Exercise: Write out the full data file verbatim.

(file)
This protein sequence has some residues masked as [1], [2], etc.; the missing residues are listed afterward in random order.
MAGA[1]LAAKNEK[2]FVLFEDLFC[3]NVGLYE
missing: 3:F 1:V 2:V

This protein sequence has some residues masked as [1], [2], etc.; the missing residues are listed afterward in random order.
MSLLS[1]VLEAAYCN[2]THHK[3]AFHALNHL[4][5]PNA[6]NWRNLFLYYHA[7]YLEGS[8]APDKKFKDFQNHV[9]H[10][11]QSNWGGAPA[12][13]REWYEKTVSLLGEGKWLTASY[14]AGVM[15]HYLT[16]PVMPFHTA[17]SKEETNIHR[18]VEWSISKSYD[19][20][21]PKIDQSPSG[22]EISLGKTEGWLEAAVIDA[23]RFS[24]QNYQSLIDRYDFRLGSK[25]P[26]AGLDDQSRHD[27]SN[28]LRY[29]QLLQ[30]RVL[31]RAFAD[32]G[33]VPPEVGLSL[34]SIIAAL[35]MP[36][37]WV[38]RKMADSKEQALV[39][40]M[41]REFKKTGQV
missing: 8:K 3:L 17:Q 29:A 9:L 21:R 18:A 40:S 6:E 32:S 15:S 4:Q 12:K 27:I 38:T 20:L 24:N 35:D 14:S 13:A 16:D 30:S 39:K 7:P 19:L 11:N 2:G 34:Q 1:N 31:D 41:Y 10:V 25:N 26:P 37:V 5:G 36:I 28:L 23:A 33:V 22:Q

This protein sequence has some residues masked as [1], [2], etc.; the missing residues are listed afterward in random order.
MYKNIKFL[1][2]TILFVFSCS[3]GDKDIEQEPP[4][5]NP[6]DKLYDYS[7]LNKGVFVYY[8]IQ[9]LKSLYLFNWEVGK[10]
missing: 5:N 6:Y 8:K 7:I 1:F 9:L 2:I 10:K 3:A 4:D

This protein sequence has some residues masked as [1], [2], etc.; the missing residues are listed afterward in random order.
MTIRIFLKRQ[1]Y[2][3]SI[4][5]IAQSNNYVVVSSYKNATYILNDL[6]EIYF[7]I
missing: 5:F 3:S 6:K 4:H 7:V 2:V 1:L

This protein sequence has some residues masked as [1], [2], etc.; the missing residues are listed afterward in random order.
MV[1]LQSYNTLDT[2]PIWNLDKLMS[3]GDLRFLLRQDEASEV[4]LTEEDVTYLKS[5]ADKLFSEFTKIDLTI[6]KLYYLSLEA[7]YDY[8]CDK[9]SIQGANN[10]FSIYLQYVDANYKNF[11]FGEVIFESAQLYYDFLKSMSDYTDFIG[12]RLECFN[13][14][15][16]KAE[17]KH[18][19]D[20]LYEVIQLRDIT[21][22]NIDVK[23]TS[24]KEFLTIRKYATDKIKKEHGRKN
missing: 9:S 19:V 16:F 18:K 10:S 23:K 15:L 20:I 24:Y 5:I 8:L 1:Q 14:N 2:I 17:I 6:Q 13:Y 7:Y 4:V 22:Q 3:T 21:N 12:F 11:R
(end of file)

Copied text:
This protein sequence has some residues masked as [1], [2], etc.; the missing residues are listed afterward in random order.
MAGA[1]LAAKNEK[2]FVLFEDLFC[3]NVGLYE
missing: 3:F 1:V 2:V

This protein sequence has some residues masked as [1], [2], etc.; the missing residues are listed afterward in random order.
MSLLS[1]VLEAAYCN[2]THHK[3]AFHALNHL[4][5]PNA[6]NWRNLFLYYHA[7]YLEGS[8]APDKKFKDFQNHV[9]H[10][11]QSNWGGAPA[12][13]REWYEKTVSLLGEGKWLTASY[14]AGVM[15]HYLT[16]PVMPFHTA[17]SKEETNIHR[18]VEWSISKSYD[19][20][21]PKIDQSPSG[22]EISLGKTEGWLEAAVIDA[23]RFS[24]QNYQSLIDRYDFRLGSK[25]P[26]AGLDDQSRHD[27]SN[28]LRY[29]QLLQ[30]RVL[31]RAFAD[32]G[33]VPPEVGLSL[34]SIIAAL[35]MP[36][37]WV[38]RKMADSKEQALV[39][40]M[41]REFKKTGQV
missing: 8:K 3:L 17:Q 29:A 9:L 21:R 18:A 40:S 6:E 32:S 15:S 4:Q 12:K 27:I 38:T 20:L 24:N 35:D 14:S 13:A 16:D 30:S 39:K 7:P 19:L 11:N 2:G 34:Q 1:N 31:D 41:Y 10:V 25:N 26:P 37:V 5:G 36:I 28:L 23:A 33:V 22:Q

This protein sequence has some residues masked as [1], [2], etc.; the missing residues are listed afterward in random order.
MYKNIKFL[1][2]TILFVFSCS[3]GDKDIEQEPP[4][5]NP[6]DKLYDYS[7]LNKGVFVYY[8]IQ[9]LKSLYLFNWEVGK[10]
missing: 5:N 6:Y 8:K 7:I 1:F 9:L 2:I 10:K 3:A 4:D

This protein sequence has some residues masked as [1], [2], etc.; the missing residues are listed afterward in random order.
MTIRIFLKRQ[1]Y[2][3]SI[4][5]IAQSNNYVVVSSYKNATYILNDL[6]EIYF[7]I
missing: 5:F 3:S 6:K 4:H 7:V 2:V 1:L

This protein sequence has some residues masked as [1], [2], etc.; the missing residues are listed afterward in random order.
MV[1]LQSYNTLDT[2]PIWNLDKLMS[3]GDLRFLLRQDEASEV[4]LTEEDVTYLKS[5]ADKLFSEFTKIDLTI[6]KLYYLSLEA[7]YDY[8]CDK[9]SIQGANN[10]FSIYLQYVDANYKNF[11]FGEVIFESAQLYYDFLKSMSDYTDFIG[12]RLECFN[13][14][15][16]KAE[17]KH[18][19]D[20]LYEVIQLRDIT[21][22]NIDVK[23]TS[24]KEFLTIRKYATDKIKKEHGRKN
missing: 9:S 19:V 16:F 18:K 10:S 23:K 15:L 20:I 24:Y 5:I 8:L 1:Q 14:N 2:I 17:I 6:Q 13:Y 7:Y 4:V 22:Q 3:T 21:N 12:F 11:R